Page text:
Should we blame God for glacial melting and global warming, or should we, as best we can, be aware of environmental concerns and promote them as best we can? When we ask, “Why did God allow this?” we must also ask, “Why did humankind allow this?” A corollary to that is, if we can put a man on the moon, can we not have seismographic indicators in various parts of the world that would give us some warnings in times like this?  I’m told of a 10-year-old girl who stood on one of the beaches in the affected areas in South Asia who knew enough about geography to know that when there was a recess of water, like that she was observing, a tsunami was coming. She told her mother. Her mother warned the other people on the beach. Not one person was lost in the tsunami in that particular part of the world. Thank you, little girl! Certainly, we can be good stewards of our resources and see to it that as many people can be saved from such disasters as possible. So, the why of it.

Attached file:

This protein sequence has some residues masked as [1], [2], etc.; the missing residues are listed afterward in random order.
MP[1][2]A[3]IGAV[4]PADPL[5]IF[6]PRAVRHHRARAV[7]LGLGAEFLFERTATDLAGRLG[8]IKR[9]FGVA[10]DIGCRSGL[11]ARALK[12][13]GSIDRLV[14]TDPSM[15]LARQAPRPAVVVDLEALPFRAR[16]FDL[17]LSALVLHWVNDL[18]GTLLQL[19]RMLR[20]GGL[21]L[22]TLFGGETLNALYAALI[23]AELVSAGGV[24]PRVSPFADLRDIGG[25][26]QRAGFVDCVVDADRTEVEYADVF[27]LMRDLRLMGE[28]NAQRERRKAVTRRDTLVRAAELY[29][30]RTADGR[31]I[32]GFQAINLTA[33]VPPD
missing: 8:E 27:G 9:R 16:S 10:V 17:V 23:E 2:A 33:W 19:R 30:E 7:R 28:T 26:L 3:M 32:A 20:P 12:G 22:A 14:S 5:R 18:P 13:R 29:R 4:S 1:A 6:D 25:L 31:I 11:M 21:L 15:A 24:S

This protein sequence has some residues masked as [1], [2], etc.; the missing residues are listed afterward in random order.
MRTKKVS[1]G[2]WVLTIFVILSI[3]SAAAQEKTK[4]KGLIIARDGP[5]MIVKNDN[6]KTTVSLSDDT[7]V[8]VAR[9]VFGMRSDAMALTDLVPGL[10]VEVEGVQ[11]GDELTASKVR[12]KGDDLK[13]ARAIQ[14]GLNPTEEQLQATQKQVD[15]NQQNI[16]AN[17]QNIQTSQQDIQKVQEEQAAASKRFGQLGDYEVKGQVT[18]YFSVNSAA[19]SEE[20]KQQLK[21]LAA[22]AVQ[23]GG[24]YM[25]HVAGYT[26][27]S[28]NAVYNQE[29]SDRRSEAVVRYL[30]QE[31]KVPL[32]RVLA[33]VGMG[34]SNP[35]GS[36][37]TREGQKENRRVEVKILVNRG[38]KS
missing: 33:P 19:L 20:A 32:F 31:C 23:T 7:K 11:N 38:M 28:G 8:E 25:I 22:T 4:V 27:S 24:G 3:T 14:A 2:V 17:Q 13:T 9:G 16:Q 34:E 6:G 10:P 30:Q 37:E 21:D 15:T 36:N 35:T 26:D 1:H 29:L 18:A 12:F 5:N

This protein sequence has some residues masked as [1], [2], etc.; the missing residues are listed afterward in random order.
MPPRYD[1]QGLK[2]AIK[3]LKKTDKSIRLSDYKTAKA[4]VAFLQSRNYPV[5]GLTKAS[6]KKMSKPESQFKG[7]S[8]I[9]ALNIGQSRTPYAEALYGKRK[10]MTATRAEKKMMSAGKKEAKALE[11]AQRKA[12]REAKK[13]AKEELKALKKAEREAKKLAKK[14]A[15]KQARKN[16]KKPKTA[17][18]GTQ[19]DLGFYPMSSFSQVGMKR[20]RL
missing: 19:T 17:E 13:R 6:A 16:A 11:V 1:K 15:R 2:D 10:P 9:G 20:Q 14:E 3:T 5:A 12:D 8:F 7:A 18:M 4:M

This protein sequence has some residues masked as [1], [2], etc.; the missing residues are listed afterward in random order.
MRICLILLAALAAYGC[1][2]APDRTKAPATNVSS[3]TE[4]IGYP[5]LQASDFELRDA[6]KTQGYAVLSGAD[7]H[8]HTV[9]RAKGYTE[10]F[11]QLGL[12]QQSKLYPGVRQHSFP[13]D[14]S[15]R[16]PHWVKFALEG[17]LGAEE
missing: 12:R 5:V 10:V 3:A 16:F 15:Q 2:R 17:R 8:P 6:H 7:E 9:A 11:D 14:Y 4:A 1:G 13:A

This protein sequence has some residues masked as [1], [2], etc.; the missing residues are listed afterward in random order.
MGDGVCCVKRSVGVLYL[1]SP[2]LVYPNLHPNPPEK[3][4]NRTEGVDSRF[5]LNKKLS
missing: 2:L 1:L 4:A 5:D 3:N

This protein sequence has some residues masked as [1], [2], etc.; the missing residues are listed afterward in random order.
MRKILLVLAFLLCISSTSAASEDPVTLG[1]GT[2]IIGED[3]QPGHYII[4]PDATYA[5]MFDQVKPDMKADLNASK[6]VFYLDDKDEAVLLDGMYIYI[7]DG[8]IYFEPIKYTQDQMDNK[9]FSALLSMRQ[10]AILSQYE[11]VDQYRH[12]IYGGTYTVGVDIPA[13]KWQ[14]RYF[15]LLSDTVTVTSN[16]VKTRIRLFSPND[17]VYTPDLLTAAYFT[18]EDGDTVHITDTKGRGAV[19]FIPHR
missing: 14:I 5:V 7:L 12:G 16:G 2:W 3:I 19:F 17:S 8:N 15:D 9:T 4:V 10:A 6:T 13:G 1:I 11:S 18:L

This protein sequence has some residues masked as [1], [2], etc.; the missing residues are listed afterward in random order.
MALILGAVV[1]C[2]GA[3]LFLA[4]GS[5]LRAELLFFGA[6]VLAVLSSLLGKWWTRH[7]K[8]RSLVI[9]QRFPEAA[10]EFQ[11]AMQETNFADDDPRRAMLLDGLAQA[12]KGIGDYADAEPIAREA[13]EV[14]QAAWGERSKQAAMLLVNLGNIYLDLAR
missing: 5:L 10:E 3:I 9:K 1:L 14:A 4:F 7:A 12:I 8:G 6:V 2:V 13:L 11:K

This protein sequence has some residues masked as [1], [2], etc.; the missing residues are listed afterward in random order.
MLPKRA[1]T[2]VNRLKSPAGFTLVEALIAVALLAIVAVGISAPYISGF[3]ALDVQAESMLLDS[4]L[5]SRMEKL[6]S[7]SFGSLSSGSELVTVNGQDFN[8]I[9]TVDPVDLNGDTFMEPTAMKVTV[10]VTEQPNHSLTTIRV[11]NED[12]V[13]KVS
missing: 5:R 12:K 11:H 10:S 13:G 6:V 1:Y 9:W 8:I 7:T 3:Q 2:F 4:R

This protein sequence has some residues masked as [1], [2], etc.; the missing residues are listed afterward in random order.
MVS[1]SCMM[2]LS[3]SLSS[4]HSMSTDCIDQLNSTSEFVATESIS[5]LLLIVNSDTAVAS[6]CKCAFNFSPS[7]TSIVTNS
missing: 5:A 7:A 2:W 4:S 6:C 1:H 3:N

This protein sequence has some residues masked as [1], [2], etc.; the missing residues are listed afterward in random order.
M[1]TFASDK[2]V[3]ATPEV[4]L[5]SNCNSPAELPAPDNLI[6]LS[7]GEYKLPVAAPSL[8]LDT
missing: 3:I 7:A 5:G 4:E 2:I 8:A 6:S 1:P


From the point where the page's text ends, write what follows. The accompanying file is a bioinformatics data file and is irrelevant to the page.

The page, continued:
And third, how. How can we help? Can we help? Sure we can. The first way we can help is through prayer. Oh, dear friends, never underestimate the power of your prayer consciousness. Prayer changes things. The consciousness of prayer is a powerful, powerful thing. I often feel prayed for – thank you! I often find myself having strength, and I don’t know where it comes from. Oh, yes I do. But it feels to me like I’m being prayed for by somebody, probably by you folks. It is a wonderful, powerful thing. Don’t underestimate its power. Step forward in faith, go through the golden doors of your prayer consciousness, and send vibrations of light and energy to the people that need it most. God knows who they’ll be. So pray; that’s one thing we can do.